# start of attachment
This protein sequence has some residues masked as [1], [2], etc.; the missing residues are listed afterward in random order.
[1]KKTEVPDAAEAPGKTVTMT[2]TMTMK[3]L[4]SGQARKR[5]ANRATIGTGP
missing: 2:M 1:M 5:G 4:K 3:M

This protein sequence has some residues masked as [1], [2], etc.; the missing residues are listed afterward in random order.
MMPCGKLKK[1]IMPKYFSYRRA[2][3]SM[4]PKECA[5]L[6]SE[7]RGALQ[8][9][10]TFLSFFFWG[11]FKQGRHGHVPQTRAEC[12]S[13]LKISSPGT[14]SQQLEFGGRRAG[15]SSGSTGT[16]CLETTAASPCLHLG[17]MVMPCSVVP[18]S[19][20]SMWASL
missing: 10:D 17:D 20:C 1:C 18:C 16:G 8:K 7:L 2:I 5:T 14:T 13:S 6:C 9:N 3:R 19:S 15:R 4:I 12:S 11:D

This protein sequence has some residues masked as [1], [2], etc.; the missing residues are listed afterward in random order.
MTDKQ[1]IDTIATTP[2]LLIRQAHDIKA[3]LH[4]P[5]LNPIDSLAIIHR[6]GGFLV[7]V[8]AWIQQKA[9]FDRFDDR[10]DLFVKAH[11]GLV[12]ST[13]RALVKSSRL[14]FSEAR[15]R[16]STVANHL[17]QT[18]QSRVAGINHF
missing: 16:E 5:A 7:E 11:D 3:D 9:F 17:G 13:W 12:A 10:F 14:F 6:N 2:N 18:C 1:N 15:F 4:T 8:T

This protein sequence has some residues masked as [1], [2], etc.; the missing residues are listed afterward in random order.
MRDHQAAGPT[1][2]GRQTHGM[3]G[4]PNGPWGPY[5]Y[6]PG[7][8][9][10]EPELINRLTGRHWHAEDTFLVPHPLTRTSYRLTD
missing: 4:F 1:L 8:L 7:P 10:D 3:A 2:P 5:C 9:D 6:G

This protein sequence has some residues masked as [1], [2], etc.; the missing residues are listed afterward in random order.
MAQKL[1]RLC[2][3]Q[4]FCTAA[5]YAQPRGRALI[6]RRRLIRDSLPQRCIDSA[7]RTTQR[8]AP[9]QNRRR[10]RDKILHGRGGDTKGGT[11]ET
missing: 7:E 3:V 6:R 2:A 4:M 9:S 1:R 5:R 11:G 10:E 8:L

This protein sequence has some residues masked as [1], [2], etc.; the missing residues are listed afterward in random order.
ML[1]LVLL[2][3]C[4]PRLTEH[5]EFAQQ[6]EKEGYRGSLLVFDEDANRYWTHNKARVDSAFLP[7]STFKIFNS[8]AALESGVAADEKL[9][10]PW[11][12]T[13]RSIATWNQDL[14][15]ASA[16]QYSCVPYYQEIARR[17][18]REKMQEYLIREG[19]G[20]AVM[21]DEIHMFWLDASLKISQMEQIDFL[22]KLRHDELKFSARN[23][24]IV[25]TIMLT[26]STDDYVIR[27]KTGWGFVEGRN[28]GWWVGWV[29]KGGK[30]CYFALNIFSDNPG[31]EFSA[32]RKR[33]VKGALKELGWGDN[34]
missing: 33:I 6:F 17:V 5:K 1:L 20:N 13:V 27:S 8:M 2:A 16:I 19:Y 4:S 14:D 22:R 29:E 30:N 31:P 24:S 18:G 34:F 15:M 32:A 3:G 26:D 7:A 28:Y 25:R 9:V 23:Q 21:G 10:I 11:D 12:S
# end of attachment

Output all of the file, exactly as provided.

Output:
This protein sequence has some residues masked as [1], [2], etc.; the missing residues are listed afterward in random order.
[1]KKTEVPDAAEAPGKTVTMT[2]TMTMK[3]L[4]SGQARKR[5]ANRATIGTGP
missing: 2:M 1:M 5:G 4:K 3:M

This protein sequence has some residues masked as [1], [2], etc.; the missing residues are listed afterward in random order.
MMPCGKLKK[1]IMPKYFSYRRA[2][3]SM[4]PKECA[5]L[6]SE[7]RGALQ[8][9][10]TFLSFFFWG[11]FKQGRHGHVPQTRAEC[12]S[13]LKISSPGT[14]SQQLEFGGRRAG[15]SSGSTGT[16]CLETTAASPCLHLG[17]MVMPCSVVP[18]S[19][20]SMWASL
missing: 10:D 17:D 20:C 1:C 18:C 16:G 8:K 7:L 2:I 5:T 14:T 13:S 6:C 9:N 3:R 19:S 15:R 4:I 12:S 11:D

This protein sequence has some residues masked as [1], [2], etc.; the missing residues are listed afterward in random order.
MTDKQ[1]IDTIATTP[2]LLIRQAHDIKA[3]LH[4]P[5]LNPIDSLAIIHR[6]GGFLV[7]V[8]AWIQQKA[9]FDRFDDR[10]DLFVKAH[11]GLV[12]ST[13]RALVKSSRL[14]FSEAR[15]R[16]STVANHL[17]QT[18]QSRVAGINHF
missing: 16:E 5:A 7:E 11:D 3:D 9:F 17:G 13:W 12:A 10:F 14:F 6:N 2:N 18:C 1:N 15:F 4:T 8:T

This protein sequence has some residues masked as [1], [2], etc.; the missing residues are listed afterward in random order.
MRDHQAAGPT[1][2]GRQTHGM[3]G[4]PNGPWGPY[5]Y[6]PG[7][8][9][10]EPELINRLTGRHWHAEDTFLVPHPLTRTSYRLTD
missing: 4:F 1:L 8:L 7:P 10:D 3:A 2:P 5:C 9:D 6:G

This protein sequence has some residues masked as [1], [2], etc.; the missing residues are listed afterward in random order.
MAQKL[1]RLC[2][3]Q[4]FCTAA[5]YAQPRGRALI[6]RRRLIRDSLPQRCIDSA[7]RTTQR[8]AP[9]QNRRR[10]RDKILHGRGGDTKGGT[11]ET
missing: 7:E 3:V 6:R 2:A 4:M 9:S 1:R 5:R 11:G 10:E 8:L

This protein sequence has some residues masked as [1], [2], etc.; the missing residues are listed afterward in random order.
ML[1]LVLL[2][3]C[4]PRLTEH[5]EFAQQ[6]EKEGYRGSLLVFDEDANRYWTHNKARVDSAFLP[7]STFKIFNS[8]AALESGVAADEKL[9][10]PW[11][12]T[13]RSIATWNQDL[14][15]ASA[16]QYSCVPYYQEIARR[17][18]REKMQEYLIREG[19]G[20]AVM[21]DEIHMFWLDASLKISQMEQIDFL[22]KLRHDELKFSARN[23][24]IV[25]TIMLT[26]STDDYVIR[27]KTGWGFVEGRN[28]GWWVGWV[29]KGGK[30]CYFALNIFSDNPG[31]EFSA[32]RKR[33]VKGALKELGWGDN[34]
missing: 33:I 6:F 17:V 5:K 1:L 20:N 13:V 27:S 8:M 2:A 16:I 19:Y 4:S 14:D 22:R 29:E 30:N 31:P 24:S 18:G 34:F 15:M 32:A 3:G 26:D 7:A 28:Y 25:R 9:V 23:Q 21:G 10:I 11:D 12:S